I'm brand new to magic (learning close up is my 2020 New Year resolution) and one of the things that scares me about starting to perform is running into the infamous heckler. So I've been thinking, what would happen if I preemptively addressed my audience with something along the lines "real magic can be found at the conflicting intersection of the logical mind and the emotional heart. Don't robe yourselves of a moment of illusion and astonishment. Let yourselves be present and enjoy the moment for real life awaits after this presentation." Or something like that. I think that one of they key things is to acknowledge that our audiences are, in many ways, our equals when it comes to intellect rather than trying to elevate ourselves above them just because we took the time to learn and perfect the "secret".

Pop Haydn has a great line in his color changing knives routine (The Intricate Web of Distraction: 
 1m:28s) that in a very playful way addresses this.

Stay safe and stay healthy!
D

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SamtheNotasBadasIWas

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Reply with quote  #6 
I would say the main problem is that the previous generation of magicians did not make the leap to the new form of communication and embrace it as a teaching medium. This is not a condemnation, the changes came really fast and offered up something no one had seen before. So, while there is no blame, there remains the fact that the internet is wide open and new magicians will start there and not have much understanding of what has come before. The magic community's culture is shifting, whether that is good, bad, or indifferent remains to be seen.
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John Cowne

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Reply with quote  #7 
Sam, I think you’ve hit a major diagnostic nail on the head. As far as the ‘treatment’ goes, I think it could start small, with enough magicians who can make the time to start ‘real-life’ friendships with next-gens who show interest. The reason why I think the ‘old style’ approach holds THE answer is that the essence of the Magicians Oath is ‘caught, not taught’. No matter what our philosophical/ethical background is, the essence of the variations of the oath is ethical, and that needs real-life role-models, not a footnote on the end of a bought trick (overline or bricks and mortar sources). Although it’ is, admittedly, another ‘virtual’-style, forums like this provide one of the nearest personal experiences that allow people to share why the ideas behind the oath are important, that goes beyond mere pragmatics.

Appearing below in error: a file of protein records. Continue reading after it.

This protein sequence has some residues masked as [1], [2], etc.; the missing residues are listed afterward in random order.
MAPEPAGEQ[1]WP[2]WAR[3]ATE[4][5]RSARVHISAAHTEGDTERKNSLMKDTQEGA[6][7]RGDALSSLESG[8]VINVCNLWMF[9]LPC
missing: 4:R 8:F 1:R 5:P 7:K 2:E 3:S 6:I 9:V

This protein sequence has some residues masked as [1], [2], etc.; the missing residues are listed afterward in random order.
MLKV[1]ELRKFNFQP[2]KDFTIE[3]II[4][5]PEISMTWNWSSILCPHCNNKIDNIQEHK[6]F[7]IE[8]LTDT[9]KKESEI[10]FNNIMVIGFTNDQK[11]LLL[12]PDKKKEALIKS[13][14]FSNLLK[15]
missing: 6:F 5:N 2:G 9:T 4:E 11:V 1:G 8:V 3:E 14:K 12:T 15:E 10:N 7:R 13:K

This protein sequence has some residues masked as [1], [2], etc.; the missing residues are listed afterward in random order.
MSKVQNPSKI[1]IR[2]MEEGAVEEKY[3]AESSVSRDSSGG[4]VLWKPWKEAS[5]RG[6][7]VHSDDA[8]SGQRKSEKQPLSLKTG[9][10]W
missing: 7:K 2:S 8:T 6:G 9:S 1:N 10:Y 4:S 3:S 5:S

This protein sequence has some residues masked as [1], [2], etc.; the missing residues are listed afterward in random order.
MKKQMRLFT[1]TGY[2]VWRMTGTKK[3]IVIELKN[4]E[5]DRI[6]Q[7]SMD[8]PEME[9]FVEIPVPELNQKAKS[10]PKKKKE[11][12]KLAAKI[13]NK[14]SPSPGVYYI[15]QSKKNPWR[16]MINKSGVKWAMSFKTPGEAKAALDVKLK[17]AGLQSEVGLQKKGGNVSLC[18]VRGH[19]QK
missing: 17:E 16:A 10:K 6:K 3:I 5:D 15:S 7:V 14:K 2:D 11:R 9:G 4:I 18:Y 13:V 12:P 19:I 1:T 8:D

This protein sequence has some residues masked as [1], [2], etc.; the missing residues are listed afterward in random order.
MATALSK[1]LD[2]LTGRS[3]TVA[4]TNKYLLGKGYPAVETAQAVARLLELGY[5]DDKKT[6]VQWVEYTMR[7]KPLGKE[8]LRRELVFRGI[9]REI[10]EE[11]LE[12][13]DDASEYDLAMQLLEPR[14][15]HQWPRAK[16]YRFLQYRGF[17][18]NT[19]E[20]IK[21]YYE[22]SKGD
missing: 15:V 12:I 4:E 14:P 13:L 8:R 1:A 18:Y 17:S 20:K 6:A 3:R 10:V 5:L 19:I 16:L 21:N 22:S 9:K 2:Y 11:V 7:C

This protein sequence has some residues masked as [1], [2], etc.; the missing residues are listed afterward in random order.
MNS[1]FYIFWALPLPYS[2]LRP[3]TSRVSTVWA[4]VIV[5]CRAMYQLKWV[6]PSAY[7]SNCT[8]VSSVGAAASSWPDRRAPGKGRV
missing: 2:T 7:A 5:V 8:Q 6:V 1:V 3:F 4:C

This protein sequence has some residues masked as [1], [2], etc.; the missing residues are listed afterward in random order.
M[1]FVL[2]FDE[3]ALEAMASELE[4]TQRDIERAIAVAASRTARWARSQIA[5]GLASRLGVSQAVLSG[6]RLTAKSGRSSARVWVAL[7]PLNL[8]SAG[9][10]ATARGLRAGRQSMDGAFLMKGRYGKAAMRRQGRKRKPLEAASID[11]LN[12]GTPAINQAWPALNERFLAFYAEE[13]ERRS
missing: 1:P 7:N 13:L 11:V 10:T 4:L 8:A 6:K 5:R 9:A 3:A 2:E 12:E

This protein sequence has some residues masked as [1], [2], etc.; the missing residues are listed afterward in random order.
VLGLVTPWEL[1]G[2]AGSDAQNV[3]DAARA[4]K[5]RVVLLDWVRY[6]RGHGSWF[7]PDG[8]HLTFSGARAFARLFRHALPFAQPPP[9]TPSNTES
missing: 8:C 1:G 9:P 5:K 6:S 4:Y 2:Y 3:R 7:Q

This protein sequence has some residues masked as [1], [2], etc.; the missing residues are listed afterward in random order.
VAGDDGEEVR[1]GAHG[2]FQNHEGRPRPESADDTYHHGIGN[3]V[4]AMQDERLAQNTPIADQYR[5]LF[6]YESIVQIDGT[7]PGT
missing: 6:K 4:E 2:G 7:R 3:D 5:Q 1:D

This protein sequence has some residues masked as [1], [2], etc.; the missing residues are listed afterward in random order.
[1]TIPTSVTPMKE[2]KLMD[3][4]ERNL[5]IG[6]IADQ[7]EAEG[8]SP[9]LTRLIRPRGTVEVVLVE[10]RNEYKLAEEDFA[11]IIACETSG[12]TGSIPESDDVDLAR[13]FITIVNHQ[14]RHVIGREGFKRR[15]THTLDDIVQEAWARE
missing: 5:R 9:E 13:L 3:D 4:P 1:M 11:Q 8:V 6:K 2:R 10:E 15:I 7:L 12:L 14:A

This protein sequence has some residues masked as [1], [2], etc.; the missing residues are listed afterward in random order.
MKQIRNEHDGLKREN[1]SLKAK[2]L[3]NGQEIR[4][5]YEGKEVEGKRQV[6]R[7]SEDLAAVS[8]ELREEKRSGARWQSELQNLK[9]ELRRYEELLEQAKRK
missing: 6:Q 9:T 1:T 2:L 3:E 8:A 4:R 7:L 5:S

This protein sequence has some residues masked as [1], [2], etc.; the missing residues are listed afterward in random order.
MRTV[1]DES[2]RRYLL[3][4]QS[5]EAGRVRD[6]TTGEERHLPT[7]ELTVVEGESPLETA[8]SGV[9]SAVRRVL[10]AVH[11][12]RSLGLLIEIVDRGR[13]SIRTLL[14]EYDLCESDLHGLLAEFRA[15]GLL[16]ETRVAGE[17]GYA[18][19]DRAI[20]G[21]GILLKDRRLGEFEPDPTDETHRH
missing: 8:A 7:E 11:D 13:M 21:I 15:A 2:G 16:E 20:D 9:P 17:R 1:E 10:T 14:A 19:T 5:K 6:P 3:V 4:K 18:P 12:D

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John Cowne

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Reply with quote  #8 
Sam, I think you’ve hit a major diagnostic nail on the head. As far as the ‘treatment’ goes, I think it could start small, with enough magicians who can make the time to start ‘real-life’ friendships with next-gens who show interest. The reason why I think the ‘old style’ approach holds THE answer is that the essence of the Magicians Oath is ‘caught, not taught’. No matter what our philosophical/ethical background is, the essence of the variations of the oath is ethical, and that needs real-life role-models, not a footnote on the end of a bought trick (overline or bricks and mortar sources). Although it is, admittedly, another ‘virtual’-style, forums like this provide one of the nearest personal experiences that allow people to share why the ideas behind the oath are important, that goes beyond mere pragmatics.
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SamtheNotasBadasIWas

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Reply with quote  #9 
Quote:
Originally Posted by John Cowne
Sam, I think you’ve hit a major diagnostic nail on the head. As far as the ‘treatment’ goes, I think it could start small, with enough magicians who can make the time to start ‘real-life’ friendships with next-gens who show interest. The reason why I think the ‘old style’ approach holds THE answer is that the essence of the Magicians Oath is ‘caught, not taught’. No matter what our philosophical/ethical background is, the essence of the variations of the oath is ethical, and that needs real-life role-models, not a footnote on the end of a bought trick (overline or bricks and mortar sources). Although it’ is, admittedly, another ‘virtual’-style, forums like this provide one of the nearest personal experiences that allow people to share why the ideas behind the oath are important, that goes beyond mere pragmatics.


I can't argue with that.

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O' what a tangled web we weave when first we practice to deceive! - Sir Walter Scott
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Rob2100

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Reply with quote  #10 
Great post. Thank you. I started in magic before the internet. I began with books and learned the code and found it very easy to understand. In all of these years I only began teaching two other people . The first, I  thoughourly taught to practice before performing and not to perform before I saw he had mastered what I had taught him which was a very basic card trick. i walked into the convenience store where he worked and there he was performing the trick. And not very well at that. That was the end for him. The other, my nephew, listened well and did everything I ask him to and became quite good at it.
     The whole internet thing irks me but what am I going to do? Trying to convince the whole world protecting the secrets of magic is an impossible task. But again, thanks for the great post.